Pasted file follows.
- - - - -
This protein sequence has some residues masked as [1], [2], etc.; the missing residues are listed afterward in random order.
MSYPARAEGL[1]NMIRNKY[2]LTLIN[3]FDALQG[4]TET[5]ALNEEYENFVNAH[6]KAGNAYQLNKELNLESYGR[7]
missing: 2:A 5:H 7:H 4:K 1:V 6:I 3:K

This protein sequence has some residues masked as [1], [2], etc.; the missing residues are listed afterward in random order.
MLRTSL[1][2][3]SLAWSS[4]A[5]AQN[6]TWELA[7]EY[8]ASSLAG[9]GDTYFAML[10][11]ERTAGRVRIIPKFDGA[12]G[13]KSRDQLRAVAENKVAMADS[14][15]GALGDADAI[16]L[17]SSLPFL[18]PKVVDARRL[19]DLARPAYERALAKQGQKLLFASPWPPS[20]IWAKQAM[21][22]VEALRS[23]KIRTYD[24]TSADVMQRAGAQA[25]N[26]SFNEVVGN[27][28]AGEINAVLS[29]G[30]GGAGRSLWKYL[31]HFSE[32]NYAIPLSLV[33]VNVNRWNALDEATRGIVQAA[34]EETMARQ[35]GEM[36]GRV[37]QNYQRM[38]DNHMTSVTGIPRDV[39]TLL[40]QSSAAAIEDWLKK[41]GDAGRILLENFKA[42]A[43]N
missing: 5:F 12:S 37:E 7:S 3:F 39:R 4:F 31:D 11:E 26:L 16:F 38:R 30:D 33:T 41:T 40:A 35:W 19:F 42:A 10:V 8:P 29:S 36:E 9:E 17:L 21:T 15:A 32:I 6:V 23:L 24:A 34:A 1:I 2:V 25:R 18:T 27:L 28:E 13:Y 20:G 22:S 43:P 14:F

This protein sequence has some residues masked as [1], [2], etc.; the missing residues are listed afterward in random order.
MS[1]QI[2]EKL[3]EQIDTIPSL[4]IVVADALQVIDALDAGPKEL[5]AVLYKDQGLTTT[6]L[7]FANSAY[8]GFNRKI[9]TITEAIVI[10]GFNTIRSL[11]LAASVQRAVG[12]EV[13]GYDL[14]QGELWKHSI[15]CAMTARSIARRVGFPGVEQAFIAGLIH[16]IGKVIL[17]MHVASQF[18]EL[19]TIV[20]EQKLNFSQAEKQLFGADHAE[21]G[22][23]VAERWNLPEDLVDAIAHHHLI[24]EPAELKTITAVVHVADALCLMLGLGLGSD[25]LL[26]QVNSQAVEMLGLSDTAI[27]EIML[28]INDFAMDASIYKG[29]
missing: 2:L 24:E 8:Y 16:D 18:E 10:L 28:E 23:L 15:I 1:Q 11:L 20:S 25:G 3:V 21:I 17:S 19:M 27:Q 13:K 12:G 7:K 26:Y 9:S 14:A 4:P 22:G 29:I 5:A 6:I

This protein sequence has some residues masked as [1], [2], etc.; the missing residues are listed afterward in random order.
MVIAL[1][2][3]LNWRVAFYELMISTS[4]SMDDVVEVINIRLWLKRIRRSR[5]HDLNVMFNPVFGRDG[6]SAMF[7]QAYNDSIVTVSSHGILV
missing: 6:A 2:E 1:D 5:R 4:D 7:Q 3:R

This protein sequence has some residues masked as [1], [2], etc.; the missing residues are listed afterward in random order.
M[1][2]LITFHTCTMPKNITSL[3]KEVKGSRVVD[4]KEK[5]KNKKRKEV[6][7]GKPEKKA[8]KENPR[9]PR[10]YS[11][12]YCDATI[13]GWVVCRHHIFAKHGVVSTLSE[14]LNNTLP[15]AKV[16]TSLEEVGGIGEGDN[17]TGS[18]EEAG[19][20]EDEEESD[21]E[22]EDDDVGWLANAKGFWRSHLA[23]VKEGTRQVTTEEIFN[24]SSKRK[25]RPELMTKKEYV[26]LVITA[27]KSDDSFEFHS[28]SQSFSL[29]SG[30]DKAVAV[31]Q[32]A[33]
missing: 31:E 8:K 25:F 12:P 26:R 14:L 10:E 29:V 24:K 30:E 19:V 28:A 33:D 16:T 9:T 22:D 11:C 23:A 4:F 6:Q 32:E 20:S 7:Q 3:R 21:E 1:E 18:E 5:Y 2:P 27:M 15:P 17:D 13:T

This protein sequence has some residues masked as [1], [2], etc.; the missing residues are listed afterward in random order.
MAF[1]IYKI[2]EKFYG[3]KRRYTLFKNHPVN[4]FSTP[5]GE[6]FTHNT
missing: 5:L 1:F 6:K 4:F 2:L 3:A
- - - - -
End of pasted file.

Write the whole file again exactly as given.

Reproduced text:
This protein sequence has some residues masked as [1], [2], etc.; the missing residues are listed afterward in random order.
MSYPARAEGL[1]NMIRNKY[2]LTLIN[3]FDALQG[4]TET[5]ALNEEYENFVNAH[6]KAGNAYQLNKELNLESYGR[7]
missing: 2:A 5:H 7:H 4:K 1:V 6:I 3:K

This protein sequence has some residues masked as [1], [2], etc.; the missing residues are listed afterward in random order.
MLRTSL[1][2][3]SLAWSS[4]A[5]AQN[6]TWELA[7]EY[8]ASSLAG[9]GDTYFAML[10][11]ERTAGRVRIIPKFDGA[12]G[13]KSRDQLRAVAENKVAMADS[14][15]GALGDADAI[16]L[17]SSLPFL[18]PKVVDARRL[19]DLARPAYERALAKQGQKLLFASPWPPS[20]IWAKQAM[21][22]VEALRS[23]KIRTYD[24]TSADVMQRAGAQA[25]N[26]SFNEVVGN[27][28]AGEINAVLS[29]G[30]GGAGRSLWKYL[31]HFSE[32]NYAIPLSLV[33]VNVNRWNALDEATRGIVQAA[34]EETMARQ[35]GEM[36]GRV[37]QNYQRM[38]DNHMTSVTGIPRDV[39]TLL[40]QSSAAAIEDWLKK[41]GDAGRILLENFKA[42]A[43]N
missing: 5:F 12:S 37:E 7:S 3:F 39:R 4:F 31:D 11:E 26:L 16:F 38:R 30:D 33:T 41:T 40:A 35:W 19:F 42:A 10:V 8:P 29:S 36:E 9:E 17:L 21:T 15:A 32:I 6:V 23:L 24:A 34:A 1:I 2:V 25:R 18:T 27:L 28:E 13:Y 20:G 22:S 43:P 14:F

This protein sequence has some residues masked as [1], [2], etc.; the missing residues are listed afterward in random order.
MS[1]QI[2]EKL[3]EQIDTIPSL[4]IVVADALQVIDALDAGPKEL[5]AVLYKDQGLTTT[6]L[7]FANSAY[8]GFNRKI[9]TITEAIVI[10]GFNTIRSL[11]LAASVQRAVG[12]EV[13]GYDL[14]QGELWKHSI[15]CAMTARSIARRVGFPGVEQAFIAGLIH[16]IGKVIL[17]MHVASQF[18]EL[19]TIV[20]EQKLNFSQAEKQLFGADHAE[21]G[22][23]VAERWNLPEDLVDAIAHHHLI[24]EPAELKTITAVVHVADALCLMLGLGLGSD[25]LL[26]QVNSQAVEMLGLSDTAI[27]EIML[28]INDFAMDASIYKG[29]
missing: 2:L 24:E 8:Y 16:D 18:E 10:L 28:E 23:L 15:I 1:Q 11:L 20:S 25:G 3:V 21:I 17:S 19:M 27:Q 13:K 12:G 7:K 26:Y 9:S 14:A 4:P 22:G 29:I 5:A 6:I

This protein sequence has some residues masked as [1], [2], etc.; the missing residues are listed afterward in random order.
MVIAL[1][2][3]LNWRVAFYELMISTS[4]SMDDVVEVINIRLWLKRIRRSR[5]HDLNVMFNPVFGRDG[6]SAMF[7]QAYNDSIVTVSSHGILV
missing: 6:A 2:E 1:D 5:R 4:D 7:Q 3:R

This protein sequence has some residues masked as [1], [2], etc.; the missing residues are listed afterward in random order.
M[1][2]LITFHTCTMPKNITSL[3]KEVKGSRVVD[4]KEK[5]KNKKRKEV[6][7]GKPEKKA[8]KENPR[9]PR[10]YS[11][12]YCDATI[13]GWVVCRHHIFAKHGVVSTLSE[14]LNNTLP[15]AKV[16]TSLEEVGGIGEGDN[17]TGS[18]EEAG[19][20]EDEEESD[21]E[22]EDDDVGWLANAKGFWRSHLA[23]VKEGTRQVTTEEIFN[24]SSKRK[25]RPELMTKKEYV[26]LVITA[27]KSDDSFEFHS[28]SQSFSL[29]SG[30]DKAVAV[31]Q[32]A[33]
missing: 31:E 8:K 25:F 12:P 26:R 14:L 10:E 29:V 24:K 30:E 19:V 28:A 33:D 16:T 9:T 22:D 11:C 23:A 4:F 6:Q 32:E 20:S 7:Q 3:R 21:E 1:E 18:E 5:Y 2:P 27:M 15:P 17:D 13:T

This protein sequence has some residues masked as [1], [2], etc.; the missing residues are listed afterward in random order.
MAF[1]IYKI[2]EKFYG[3]KRRYTLFKNHPVN[4]FSTP[5]GE[6]FTHNT
missing: 5:L 1:F 6:K 4:F 2:L 3:A